Monday, March 24, 2014

We Are All Completely Beside Ourselves by Karen Joy Fowler


This is our book club selection for April, and I think there will be plenty to talk about.  I was glad that I knew nothing about the novel when I began it, and maybe even a little glad that - once again - I had accidentally ordered a large print edition with a different cover from the one above from the library.  So, I hadn't noticed the chimpanzee hanging from the tree.  I hate to spoil things!  Suffice it to say, Fowler's novel is about separate family members attempting to heal from a great loss.  The protagonist and narrator, Rosemary, is in college in the opening chapter of the novel when she promises the reader that she is beginning at the middle of the story.  She flashes back to her early life with her "sister" was taken away without explanation when Rosemary was six years old, and the time shortly afterward, when her brother disappears.  Her father is a psychology professor, and the passages of the novel that deal with Noam Chomsky, the psychology of happiness and solipsism make it a very smart book, indeed.  One passage I bookmarked would be enough to keep a book club going all night - "And so we constantly infer someone else's intentions, thoughts, knowledge, lack of knowledge, doubts, desires, beliefs, guesses, promises, preferences, purposes and many, many more things in order to behave as social creatures in the world."  I didn't love the book, but it kept me thinking.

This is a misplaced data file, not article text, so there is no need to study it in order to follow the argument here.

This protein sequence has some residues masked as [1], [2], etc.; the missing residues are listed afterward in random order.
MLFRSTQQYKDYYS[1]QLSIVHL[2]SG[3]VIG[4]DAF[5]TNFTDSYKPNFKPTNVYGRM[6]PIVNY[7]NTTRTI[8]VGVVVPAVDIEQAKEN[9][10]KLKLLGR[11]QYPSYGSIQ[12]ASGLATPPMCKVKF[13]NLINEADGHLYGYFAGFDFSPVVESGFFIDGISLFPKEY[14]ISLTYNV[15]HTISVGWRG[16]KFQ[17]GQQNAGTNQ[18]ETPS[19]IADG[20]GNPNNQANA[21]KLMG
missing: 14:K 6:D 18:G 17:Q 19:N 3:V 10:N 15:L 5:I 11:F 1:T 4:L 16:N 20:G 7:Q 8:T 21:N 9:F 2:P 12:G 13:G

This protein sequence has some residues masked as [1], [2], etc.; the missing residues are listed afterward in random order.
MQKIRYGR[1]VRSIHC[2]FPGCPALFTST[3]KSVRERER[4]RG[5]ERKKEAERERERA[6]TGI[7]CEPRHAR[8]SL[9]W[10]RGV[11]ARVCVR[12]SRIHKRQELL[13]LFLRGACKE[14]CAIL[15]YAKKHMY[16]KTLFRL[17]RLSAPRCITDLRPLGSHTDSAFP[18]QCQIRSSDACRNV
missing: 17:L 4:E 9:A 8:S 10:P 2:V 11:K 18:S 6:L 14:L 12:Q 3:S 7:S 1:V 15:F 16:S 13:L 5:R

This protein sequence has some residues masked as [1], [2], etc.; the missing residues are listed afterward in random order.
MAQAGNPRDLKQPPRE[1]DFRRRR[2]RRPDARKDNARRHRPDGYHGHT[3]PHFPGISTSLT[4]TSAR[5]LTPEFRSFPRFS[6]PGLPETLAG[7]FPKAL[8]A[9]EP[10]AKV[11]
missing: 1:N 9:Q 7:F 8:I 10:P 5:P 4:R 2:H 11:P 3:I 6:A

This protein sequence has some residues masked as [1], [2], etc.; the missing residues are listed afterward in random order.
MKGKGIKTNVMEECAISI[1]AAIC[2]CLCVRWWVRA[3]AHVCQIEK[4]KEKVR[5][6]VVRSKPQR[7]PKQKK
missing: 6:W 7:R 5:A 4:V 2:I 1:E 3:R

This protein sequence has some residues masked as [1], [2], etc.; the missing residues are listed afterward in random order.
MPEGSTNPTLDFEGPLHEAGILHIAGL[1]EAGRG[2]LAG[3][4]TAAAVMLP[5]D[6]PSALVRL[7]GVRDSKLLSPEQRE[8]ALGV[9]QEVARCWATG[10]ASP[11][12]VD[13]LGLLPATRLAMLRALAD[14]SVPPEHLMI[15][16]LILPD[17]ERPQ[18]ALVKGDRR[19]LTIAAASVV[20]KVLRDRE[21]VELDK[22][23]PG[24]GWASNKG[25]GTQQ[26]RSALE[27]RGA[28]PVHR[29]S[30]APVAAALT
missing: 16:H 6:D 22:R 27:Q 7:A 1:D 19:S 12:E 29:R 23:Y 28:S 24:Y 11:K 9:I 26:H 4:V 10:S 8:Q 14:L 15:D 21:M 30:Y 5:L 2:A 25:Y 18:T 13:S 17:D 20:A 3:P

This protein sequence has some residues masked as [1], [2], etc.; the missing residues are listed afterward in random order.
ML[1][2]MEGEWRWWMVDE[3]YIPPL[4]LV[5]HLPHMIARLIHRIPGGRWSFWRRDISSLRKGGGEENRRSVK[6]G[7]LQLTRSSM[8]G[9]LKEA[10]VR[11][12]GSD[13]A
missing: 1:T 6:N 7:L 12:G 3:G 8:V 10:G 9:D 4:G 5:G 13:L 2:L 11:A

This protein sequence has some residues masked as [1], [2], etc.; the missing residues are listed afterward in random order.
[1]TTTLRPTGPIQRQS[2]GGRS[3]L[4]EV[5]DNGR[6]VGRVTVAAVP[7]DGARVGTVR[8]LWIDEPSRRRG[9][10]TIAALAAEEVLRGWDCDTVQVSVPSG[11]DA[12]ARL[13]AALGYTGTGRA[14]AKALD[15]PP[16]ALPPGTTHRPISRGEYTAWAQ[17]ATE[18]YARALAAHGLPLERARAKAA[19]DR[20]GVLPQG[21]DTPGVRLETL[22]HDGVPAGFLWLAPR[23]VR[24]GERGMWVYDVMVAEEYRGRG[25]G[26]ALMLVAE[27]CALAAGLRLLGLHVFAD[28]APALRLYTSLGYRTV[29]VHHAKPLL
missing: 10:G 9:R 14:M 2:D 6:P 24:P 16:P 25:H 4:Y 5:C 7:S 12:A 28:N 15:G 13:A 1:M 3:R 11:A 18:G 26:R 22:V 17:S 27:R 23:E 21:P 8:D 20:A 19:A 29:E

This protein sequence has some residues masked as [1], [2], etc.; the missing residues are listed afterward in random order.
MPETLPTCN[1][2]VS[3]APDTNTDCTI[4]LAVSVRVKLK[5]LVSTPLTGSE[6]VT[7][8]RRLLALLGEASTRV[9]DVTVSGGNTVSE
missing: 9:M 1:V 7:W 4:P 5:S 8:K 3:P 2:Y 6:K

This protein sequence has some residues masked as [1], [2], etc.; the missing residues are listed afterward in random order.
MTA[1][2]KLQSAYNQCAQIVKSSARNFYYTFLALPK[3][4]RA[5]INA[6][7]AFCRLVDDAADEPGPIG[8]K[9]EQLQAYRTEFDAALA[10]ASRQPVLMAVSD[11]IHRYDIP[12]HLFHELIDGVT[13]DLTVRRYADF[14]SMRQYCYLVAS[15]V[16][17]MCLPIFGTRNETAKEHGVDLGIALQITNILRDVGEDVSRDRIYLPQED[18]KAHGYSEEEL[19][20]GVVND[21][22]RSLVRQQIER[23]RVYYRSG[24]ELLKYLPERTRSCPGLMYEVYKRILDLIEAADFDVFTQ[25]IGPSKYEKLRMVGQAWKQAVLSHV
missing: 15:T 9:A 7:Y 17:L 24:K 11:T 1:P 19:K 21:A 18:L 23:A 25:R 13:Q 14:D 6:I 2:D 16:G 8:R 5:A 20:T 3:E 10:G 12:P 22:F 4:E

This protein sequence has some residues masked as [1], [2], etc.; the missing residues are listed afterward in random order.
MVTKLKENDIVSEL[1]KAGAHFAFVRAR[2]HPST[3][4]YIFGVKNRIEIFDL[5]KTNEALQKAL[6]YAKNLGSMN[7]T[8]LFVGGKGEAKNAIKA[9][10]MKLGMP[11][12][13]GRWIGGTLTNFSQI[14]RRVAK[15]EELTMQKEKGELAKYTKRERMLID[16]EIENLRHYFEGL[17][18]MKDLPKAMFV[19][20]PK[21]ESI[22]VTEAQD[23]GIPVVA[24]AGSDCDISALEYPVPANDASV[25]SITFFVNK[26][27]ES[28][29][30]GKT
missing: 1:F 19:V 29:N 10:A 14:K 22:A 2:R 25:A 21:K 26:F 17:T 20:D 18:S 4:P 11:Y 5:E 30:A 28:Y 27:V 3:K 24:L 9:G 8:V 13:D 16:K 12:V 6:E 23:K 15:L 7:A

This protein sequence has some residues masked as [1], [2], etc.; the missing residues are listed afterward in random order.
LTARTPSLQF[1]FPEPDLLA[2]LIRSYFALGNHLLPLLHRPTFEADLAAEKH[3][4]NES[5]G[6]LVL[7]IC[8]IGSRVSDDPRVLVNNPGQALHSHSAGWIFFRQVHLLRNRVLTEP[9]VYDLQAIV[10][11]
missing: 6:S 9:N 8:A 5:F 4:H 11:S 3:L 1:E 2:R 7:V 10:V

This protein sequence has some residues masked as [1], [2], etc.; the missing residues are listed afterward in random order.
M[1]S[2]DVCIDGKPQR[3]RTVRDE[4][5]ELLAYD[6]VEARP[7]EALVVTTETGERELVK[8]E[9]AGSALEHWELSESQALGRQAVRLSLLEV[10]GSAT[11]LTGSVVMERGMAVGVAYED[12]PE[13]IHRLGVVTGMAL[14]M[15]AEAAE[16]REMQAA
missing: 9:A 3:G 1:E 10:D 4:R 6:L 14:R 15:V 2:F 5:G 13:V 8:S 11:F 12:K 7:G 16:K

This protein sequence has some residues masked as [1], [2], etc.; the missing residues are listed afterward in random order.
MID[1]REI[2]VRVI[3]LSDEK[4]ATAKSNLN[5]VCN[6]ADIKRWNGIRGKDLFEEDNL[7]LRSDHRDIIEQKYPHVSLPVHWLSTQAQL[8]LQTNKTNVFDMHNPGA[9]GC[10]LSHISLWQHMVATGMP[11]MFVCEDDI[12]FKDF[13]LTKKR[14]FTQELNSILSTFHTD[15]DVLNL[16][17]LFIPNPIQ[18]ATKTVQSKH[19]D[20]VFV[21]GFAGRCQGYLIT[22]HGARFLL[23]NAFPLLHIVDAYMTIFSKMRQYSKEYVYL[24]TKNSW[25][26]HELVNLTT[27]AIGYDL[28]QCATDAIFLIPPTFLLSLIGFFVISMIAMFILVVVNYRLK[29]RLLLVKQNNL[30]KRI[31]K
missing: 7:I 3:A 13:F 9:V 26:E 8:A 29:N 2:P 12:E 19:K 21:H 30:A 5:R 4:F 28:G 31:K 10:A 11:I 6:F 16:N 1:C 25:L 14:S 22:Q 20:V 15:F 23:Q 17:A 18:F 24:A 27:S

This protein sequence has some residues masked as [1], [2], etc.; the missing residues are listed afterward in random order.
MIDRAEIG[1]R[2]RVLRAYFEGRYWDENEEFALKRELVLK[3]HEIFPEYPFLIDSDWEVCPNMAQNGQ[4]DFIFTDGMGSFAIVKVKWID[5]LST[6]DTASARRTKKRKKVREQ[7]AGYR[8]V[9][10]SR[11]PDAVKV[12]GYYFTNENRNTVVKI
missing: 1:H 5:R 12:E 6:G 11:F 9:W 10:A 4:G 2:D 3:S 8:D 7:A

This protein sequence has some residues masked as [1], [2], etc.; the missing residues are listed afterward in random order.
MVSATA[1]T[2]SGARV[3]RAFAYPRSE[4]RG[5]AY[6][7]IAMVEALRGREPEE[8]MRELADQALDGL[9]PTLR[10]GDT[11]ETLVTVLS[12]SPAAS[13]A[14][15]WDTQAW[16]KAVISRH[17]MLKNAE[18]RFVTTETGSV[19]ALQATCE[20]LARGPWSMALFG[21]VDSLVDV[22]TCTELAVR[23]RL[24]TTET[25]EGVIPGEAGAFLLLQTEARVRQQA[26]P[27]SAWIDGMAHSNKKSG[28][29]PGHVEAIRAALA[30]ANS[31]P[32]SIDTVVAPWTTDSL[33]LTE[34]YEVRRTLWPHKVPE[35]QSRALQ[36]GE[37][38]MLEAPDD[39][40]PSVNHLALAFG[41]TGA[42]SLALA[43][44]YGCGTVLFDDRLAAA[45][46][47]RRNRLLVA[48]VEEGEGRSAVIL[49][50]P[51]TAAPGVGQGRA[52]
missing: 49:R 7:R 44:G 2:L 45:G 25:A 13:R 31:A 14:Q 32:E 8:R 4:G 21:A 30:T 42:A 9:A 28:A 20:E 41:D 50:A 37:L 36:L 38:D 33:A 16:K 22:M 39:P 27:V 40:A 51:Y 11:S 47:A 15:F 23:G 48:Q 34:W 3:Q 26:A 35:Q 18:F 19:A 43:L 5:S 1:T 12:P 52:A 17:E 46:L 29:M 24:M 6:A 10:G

No comments: